NBCUniversal proved that it's no dinosaur.
Amid a fast-evolving media landscape, the Comcast Corp.-owned entertainment company dodged a few asteroids to deliver 17% higher profits in the third quarter, driven by the Universal Pictures blockbusters "Jurassic World" and "Minions" and sustained growth at its theme parks.
"This is the first time any studio has had three films cross the $1-billion mark in worldwide theatrical receipts in the same year," Comcast Chief Executive Brian Roberts told Wall Street analysts Tuesday morning during a conference call to discuss Comcast earnings.
For the quarter ended Sept. 30, the Philadelphia cable giant exceeded Wall Street revenue and profit expectations.
The cable company posted 11% revenue growth, to $18.7 billion, compared with the year-earlier period. Comcast operating income increased 7% to $4 billion.
Comcast added 156,000 new customers during the quarter. It lost 48,000 cable TV customers (compared with 81,000 lost in the year-earlier period) but made up for the contraction by increasing the number of high-speed Internet and business services subscribers.
NBCUniversal again posted strong results in a period that saw Wall Street dump media stocks due to fears about their long-term growth prospects.
Comcast shares have largely regained ground the company lost during the turbulence that began in August. Comcast shares were trading slightly down on Wall Street on Tuesday morning, to around $61.25 a share.
NBCUniversal's third-quarter revenue increased nearly 21%, to $7.15 billion, compared with the third quarter of 2014. That strength came largeley from Universal Pictures, its Los Angeles-based film studio, and the theme parks.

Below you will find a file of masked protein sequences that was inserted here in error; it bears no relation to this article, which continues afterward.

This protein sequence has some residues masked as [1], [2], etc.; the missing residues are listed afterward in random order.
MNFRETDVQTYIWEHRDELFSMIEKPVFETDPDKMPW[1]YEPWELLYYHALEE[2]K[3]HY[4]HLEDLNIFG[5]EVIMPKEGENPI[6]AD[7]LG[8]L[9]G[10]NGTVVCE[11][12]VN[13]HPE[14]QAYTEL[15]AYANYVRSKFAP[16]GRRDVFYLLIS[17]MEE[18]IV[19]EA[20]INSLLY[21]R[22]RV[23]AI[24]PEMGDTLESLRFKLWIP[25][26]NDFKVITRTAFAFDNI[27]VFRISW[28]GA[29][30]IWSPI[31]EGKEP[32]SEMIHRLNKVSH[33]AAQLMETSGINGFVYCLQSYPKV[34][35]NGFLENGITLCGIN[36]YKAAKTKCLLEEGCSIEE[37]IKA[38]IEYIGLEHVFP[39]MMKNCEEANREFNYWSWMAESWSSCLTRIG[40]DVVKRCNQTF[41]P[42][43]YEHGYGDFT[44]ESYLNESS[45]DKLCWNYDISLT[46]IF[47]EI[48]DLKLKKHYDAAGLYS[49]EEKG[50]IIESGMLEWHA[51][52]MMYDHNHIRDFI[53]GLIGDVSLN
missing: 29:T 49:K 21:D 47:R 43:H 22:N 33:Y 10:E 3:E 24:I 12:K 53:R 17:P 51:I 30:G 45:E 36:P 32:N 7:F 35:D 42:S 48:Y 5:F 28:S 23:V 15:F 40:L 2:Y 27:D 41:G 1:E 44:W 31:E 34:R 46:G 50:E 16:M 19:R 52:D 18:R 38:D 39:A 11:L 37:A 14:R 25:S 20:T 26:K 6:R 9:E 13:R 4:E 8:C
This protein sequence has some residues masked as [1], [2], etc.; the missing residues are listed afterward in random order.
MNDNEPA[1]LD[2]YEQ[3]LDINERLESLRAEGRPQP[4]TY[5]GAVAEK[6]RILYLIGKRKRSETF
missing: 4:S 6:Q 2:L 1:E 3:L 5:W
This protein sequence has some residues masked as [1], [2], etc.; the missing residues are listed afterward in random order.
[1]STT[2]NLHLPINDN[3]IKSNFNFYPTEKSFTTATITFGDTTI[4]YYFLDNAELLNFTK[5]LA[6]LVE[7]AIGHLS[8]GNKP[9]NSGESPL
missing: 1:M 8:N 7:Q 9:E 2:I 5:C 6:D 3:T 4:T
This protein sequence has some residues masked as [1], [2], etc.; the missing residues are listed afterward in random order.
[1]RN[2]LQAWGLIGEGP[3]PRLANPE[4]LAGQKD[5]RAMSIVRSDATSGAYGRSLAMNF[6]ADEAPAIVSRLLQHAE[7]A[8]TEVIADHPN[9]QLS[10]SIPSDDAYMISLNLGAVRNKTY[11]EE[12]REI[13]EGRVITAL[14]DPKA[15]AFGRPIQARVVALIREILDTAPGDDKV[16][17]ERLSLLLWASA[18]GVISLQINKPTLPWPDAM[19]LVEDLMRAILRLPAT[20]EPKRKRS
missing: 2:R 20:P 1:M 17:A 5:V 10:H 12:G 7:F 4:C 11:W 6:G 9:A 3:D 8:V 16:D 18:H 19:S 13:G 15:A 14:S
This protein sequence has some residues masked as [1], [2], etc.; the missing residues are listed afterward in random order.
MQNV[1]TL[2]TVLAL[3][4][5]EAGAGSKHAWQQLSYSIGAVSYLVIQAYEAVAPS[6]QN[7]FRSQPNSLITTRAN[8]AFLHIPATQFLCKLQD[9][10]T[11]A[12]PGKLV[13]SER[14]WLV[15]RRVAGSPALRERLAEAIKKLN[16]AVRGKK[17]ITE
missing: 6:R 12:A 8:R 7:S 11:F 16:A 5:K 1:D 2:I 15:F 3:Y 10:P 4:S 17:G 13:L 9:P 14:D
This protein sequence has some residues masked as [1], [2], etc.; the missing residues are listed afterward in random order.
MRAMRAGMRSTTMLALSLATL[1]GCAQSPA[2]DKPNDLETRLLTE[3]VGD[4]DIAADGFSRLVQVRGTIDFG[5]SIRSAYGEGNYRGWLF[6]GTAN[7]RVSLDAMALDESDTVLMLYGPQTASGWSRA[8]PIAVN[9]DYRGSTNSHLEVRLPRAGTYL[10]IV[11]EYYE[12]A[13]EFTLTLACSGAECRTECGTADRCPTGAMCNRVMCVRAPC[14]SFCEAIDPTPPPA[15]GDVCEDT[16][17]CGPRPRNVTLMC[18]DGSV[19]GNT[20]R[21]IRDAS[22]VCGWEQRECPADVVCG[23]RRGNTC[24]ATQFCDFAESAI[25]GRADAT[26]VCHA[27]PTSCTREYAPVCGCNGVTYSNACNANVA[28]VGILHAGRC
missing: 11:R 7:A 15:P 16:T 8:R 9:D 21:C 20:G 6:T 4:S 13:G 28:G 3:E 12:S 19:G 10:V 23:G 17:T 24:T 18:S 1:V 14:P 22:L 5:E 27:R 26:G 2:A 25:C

The company also reported 17% higher operating cash flow of nearly $1.7 billion, compared with the year-earlier period, with each of its four divisions contributing.
Universal film revenue soared 64% to $1.95 billion for the quarter. The studio's three big movies this year have been "Jurassic World," "Furious 7" and "Minions." Operating cash flow soared 150% to $376 million.
"Filmed entertainment continued to blow away even the most optimistic forecasts," Wall Street analyst Craig Moffett wrote in a research report Tuesday morning. "Theme parks have quickly moved from being a hidden gem to a visible juggernaut."
Revenue was up 14% at the theme parks, which include Universal Studios in Orlando and Los Angeles, to $896 million compared with the year-earlier period. Operating cash flow increased 14% to $458 million.
"We are delighted by our progress in theme parks. ... We had record attendance," Roberts said, adding that the company announced during the quarter that it would acquire 51% of Universal Studios Japan.
Even the broadcasting division, which includes the NBC network, had an impressive quarter, with revenue up 11% to $1.97 billion. Broadcast operating cash flow notched up 6% to $150 million.
Revenue generated by the cable TV channels, including USA Network, Bravo, Syfy, CNBC and NBC Sports, increased 7% to $2.4 billion due to higher affiliate fees. The unit, which reported lower ratings for several channels, saw a 4% decline in operating cash flow to $835 million.
"Even cable networks, lately the weak stepsister at an otherwise red-hot NBCUniversal, soundly beat expectations," said Moffett, the analyst.
For the entire company, excluding certain gains and one-time costs, Comcast reported that its adjusted profit per share increased to 80 cents, up from 73 cents a share in the previous-year period.